Hypogonadotropic hypogonadism is a form of hypogonadism that is due to a problem with the pituitary gland or hypothalamus. In this condition, the male testes or the female ovaries produce little or no hormones.
Hypogonadotropic hypogonadism is caused by a lack of secretion of the gonadal stimulating pituitary hormones: follicle stimulating hormone (FSH) and luteinizing hormone (LH).
Normally, the hypothalamus in the brain releases gonadotropin-releasing hormone (GnRH). This hormone stimulates the pituitary gland to release other hormones, including FSH and LH. These hormones tell the female ovaries and male testes to release hormones that lead to normal sexual development in puberty. Any change in this hormone release chain causes a lack of sex hormones and prevents normal sexual maturity.
Failure of the hypothalamus is usually a result of Kallmann syndrome. Kallmann syndrome is an inherited form of hypogonadotropic hypogonadism that can occur with a loss of smell.
In females, absence of breasts and menstruation
In males, enlargement of the testes and penis, deepening of the voice, and facial hair
Inability to smell (in some cases)
Lack of development at puberty (development may be incomplete or significantly delayed)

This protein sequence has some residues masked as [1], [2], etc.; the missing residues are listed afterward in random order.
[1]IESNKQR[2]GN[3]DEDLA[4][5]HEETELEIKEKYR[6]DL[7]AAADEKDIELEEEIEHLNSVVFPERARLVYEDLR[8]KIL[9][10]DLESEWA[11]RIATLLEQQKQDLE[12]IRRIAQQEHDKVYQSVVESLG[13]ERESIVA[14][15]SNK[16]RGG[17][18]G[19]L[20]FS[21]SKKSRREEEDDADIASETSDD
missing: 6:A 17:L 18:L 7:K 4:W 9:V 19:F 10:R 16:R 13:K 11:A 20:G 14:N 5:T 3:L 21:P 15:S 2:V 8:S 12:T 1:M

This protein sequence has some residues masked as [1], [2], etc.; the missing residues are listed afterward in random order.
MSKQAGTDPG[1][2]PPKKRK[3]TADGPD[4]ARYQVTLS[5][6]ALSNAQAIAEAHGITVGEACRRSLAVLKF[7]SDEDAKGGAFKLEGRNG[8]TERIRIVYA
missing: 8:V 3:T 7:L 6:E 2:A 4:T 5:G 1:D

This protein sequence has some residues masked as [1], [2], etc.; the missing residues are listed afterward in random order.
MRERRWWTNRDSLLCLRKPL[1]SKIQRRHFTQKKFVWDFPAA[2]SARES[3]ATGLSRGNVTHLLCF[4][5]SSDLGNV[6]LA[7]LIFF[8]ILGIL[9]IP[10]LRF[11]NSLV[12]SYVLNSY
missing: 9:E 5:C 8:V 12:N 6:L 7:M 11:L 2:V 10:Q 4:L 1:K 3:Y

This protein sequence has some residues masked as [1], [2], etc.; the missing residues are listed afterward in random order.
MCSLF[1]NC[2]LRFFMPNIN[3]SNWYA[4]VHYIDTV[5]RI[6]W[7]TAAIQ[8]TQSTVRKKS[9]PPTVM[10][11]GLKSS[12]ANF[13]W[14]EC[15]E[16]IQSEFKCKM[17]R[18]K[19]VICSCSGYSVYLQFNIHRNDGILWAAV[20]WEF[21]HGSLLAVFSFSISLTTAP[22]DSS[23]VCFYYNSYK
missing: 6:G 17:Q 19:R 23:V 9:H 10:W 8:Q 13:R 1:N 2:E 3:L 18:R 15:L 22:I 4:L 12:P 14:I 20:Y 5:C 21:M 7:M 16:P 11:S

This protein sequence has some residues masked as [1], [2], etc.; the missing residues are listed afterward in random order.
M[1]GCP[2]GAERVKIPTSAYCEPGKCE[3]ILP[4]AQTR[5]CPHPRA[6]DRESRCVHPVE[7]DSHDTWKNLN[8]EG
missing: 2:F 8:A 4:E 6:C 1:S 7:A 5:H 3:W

Low self-esteem due to late start of puberty (emotional support may be helpful)
Calling your health care provider
Call your health care provider if your child does not enter puberty as expected.
Prevention depends on the cause.
People who have a family history of inherited conditions that cause hypogonadism may benefit from genetic counseling. Preventing serious head injuries reduces the risk of hypogonadotropic hypogonadism due to pituitary injury.
Styne DM, Grumbach MM. Puberty: Ontogeny, neuroendocrinology, physiology, and disorders. In: Melmed S, Polonsky KS, Larsen PR, Kronenberg HM, eds. Williams Textbook of Endocrinology. 12th ed. Philadelphia, Pa: Saunders Elsevier; 2011:chap 25.
A.D.A.M. Health Solutions, Ebix, Inc., Editorial Team: David Zieve, MD, MHA, and David R. Eltz. Previously reviewed by Nancy J. Rennert, MD, Chief of Endocrinology & Diabetes, Norwalk Hospital, Associate Clinical Professor of Medicine, Yale University School of Medicine, New Haven, CT. Review provided by VeriMed Healthcare Network (7/26/2011).